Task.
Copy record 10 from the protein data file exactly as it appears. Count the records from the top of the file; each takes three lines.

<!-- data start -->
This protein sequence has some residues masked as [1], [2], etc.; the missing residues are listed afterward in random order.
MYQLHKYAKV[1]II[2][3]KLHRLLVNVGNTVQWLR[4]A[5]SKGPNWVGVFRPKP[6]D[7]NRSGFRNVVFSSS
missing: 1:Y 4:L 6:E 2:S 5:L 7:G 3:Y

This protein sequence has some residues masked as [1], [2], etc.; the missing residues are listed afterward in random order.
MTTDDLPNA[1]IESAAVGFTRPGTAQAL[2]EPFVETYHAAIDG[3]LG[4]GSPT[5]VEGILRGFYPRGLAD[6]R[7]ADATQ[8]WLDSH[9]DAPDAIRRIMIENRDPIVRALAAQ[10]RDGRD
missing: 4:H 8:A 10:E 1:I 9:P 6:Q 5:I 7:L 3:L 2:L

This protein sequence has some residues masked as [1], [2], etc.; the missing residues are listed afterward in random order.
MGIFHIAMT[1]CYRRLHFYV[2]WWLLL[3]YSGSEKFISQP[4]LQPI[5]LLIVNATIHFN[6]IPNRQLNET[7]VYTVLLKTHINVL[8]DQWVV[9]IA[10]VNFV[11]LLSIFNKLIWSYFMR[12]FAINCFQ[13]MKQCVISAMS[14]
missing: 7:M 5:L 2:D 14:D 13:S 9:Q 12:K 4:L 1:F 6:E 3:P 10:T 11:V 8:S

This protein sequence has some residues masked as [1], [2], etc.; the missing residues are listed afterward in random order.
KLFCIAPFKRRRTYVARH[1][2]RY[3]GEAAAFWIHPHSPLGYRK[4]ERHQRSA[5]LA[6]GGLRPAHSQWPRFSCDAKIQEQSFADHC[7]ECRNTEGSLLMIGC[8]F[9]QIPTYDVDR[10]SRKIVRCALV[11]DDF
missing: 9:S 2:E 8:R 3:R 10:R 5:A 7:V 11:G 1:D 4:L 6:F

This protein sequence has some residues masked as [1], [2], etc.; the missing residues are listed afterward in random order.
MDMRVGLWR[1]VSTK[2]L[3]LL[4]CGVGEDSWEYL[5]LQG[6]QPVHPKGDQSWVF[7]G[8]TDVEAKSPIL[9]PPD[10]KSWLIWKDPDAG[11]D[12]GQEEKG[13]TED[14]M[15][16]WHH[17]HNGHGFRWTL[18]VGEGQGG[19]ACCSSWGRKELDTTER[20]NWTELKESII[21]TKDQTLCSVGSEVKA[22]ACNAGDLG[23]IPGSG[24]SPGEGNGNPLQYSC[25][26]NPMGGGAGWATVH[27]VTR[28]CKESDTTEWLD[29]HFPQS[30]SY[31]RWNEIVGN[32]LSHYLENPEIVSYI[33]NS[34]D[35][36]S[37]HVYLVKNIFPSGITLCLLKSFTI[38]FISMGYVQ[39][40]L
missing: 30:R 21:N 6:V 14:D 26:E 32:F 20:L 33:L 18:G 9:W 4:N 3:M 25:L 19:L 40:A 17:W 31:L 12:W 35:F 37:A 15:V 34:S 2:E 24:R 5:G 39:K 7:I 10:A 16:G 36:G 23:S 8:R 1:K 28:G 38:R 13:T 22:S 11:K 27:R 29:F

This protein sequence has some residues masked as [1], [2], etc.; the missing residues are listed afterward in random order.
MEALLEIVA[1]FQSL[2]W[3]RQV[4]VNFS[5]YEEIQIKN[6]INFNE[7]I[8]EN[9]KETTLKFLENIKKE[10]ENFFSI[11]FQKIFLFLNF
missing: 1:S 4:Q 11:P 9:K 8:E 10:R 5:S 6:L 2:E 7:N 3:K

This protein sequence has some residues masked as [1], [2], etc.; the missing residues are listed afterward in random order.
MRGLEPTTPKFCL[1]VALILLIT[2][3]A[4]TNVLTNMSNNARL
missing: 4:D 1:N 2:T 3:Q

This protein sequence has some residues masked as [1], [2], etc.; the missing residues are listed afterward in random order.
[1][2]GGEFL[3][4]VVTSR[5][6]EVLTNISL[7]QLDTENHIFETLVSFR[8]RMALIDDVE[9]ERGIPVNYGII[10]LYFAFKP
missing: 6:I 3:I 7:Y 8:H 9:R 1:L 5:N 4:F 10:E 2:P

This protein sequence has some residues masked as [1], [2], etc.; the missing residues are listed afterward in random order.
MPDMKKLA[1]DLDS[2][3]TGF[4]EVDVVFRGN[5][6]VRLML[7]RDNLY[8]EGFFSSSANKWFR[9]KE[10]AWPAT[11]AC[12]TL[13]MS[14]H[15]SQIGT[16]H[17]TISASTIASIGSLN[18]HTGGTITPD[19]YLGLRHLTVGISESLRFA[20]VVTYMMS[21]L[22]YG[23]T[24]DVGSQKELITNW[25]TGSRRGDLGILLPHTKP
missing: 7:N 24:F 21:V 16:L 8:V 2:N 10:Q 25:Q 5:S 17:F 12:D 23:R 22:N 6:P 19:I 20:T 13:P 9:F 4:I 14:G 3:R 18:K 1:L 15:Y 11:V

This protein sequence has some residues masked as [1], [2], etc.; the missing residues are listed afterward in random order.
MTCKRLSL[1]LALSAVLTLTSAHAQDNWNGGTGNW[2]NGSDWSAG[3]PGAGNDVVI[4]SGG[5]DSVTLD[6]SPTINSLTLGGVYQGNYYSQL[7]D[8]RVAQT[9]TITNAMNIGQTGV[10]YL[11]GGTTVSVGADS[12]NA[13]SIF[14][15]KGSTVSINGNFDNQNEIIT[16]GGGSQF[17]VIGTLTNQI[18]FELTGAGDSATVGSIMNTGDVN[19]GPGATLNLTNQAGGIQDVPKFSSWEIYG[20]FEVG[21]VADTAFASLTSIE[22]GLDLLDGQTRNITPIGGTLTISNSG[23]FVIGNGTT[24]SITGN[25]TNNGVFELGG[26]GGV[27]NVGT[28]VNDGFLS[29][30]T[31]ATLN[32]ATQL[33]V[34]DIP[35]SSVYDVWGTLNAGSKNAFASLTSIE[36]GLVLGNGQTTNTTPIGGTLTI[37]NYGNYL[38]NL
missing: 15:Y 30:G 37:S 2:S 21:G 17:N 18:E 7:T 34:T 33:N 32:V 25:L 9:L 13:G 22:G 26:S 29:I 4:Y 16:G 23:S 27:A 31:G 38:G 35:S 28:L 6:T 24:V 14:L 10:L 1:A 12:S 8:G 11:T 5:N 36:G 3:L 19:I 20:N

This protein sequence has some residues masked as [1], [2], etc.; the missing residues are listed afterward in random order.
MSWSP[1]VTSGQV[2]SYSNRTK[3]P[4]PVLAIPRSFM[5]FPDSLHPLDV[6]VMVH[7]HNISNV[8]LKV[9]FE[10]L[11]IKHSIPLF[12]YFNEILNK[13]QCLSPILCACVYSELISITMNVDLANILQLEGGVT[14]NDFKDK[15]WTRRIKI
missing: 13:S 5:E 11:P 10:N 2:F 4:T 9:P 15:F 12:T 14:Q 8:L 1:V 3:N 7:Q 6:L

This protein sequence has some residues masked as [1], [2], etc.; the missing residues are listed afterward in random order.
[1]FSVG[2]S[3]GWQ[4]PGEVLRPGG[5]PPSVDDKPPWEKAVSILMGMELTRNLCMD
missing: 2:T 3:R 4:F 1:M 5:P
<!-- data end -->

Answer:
This protein sequence has some residues masked as [1], [2], etc.; the missing residues are listed afterward in random order.
MTCKRLSL[1]LALSAVLTLTSAHAQDNWNGGTGNW[2]NGSDWSAG[3]PGAGNDVVI[4]SGG[5]DSVTLD[6]SPTINSLTLGGVYQGNYYSQL[7]D[8]RVAQT[9]TITNAMNIGQTGV[10]YL[11]GGTTVSVGADS[12]NA[13]SIF[14][15]KGSTVSINGNFDNQNEIIT[16]GGGSQF[17]VIGTLTNQI[18]FELTGAGDSATVGSIMNTGDVN[19]GPGATLNLTNQAGGIQDVPKFSSWEIYG[20]FEVG[21]VADTAFASLTSIE[22]GLDLLDGQTRNITPIGGTLTISNSG[23]FVIGNGTT[24]SITGN[25]TNNGVFELGG[26]GGV[27]NVGT[28]VNDGFLS[29][30]T[31]ATLN[32]ATQL[33]V[34]DIP[35]SSVYDVWGTLNAGSKNAFASLTSIE[36]GLVLGNGQTTNTTPIGGTLTI[37]NYGNYL[38]NL
missing: 15:Y 30:G 37:S 2:S 21:G 17:N 18:E 7:T 34:T 33:N 32:V 25:L 9:L 13:G 22:G 26:S 29:I 4:Y 16:G 23:S 27:A 31:G 38:G 35:S 28:L 6:T 24:V 14:L 10:L 1:A 12:S 8:G 11:T 5:N 36:G 3:L 19:I 20:N